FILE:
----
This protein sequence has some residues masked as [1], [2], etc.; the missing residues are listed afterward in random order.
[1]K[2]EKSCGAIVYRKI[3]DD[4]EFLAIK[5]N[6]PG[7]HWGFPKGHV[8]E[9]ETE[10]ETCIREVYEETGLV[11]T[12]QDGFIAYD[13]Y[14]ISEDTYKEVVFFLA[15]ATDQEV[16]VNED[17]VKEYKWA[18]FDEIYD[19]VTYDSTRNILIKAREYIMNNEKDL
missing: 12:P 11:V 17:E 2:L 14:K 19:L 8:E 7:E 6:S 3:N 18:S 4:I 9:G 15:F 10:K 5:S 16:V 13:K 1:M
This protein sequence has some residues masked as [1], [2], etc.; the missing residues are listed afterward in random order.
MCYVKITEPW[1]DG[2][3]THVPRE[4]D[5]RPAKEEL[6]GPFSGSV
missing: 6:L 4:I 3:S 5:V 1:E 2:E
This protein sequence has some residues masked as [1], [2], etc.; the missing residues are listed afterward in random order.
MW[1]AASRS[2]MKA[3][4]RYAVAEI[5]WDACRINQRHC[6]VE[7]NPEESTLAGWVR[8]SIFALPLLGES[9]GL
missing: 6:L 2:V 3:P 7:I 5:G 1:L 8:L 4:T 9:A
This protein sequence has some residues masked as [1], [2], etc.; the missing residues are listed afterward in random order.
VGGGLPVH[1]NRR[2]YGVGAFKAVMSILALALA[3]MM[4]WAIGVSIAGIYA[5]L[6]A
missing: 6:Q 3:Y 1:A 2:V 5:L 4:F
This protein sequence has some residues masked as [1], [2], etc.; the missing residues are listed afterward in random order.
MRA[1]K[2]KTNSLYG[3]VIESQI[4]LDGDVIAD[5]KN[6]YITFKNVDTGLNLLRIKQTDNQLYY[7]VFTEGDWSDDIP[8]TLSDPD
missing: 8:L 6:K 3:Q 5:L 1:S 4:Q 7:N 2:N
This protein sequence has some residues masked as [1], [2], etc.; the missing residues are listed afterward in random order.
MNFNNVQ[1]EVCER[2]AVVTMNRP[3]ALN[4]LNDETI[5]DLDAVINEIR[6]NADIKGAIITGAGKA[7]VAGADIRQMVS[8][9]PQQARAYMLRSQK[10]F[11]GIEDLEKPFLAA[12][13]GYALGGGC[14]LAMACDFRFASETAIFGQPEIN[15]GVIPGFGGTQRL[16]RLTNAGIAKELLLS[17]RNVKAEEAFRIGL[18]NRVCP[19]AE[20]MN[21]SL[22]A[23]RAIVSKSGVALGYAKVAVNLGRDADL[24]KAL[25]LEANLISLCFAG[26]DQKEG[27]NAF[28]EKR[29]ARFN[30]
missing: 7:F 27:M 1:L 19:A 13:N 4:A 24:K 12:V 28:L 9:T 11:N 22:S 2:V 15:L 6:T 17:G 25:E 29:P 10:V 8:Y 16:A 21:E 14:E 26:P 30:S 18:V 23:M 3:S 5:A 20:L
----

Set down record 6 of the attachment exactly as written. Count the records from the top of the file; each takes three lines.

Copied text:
This protein sequence has some residues masked as [1], [2], etc.; the missing residues are listed afterward in random order.
MNFNNVQ[1]EVCER[2]AVVTMNRP[3]ALN[4]LNDETI[5]DLDAVINEIR[6]NADIKGAIITGAGKA[7]VAGADIRQMVS[8][9]PQQARAYMLRSQK[10]F[11]GIEDLEKPFLAA[12][13]GYALGGGC[14]LAMACDFRFASETAIFGQPEIN[15]GVIPGFGGTQRL[16]RLTNAGIAKELLLS[17]RNVKAEEAFRIGL[18]NRVCP[19]AE[20]MN[21]SL[22]A[23]RAIVSKSGVALGYAKVAVNLGRDADL[24]KAL[25]LEANLISLCFAG[26]DQKEG[27]NAF[28]EKR[29]ARFN[30]
missing: 7:F 27:M 1:L 19:A 13:N 4:A 24:K 12:V 28:L 9:T 11:N 22:S 2:V 15:L 6:T 17:G 25:E 29:P 10:V 8:Y 16:A 21:E 14:E 26:P 30:S 18:V 23:M 3:S 5:A 20:L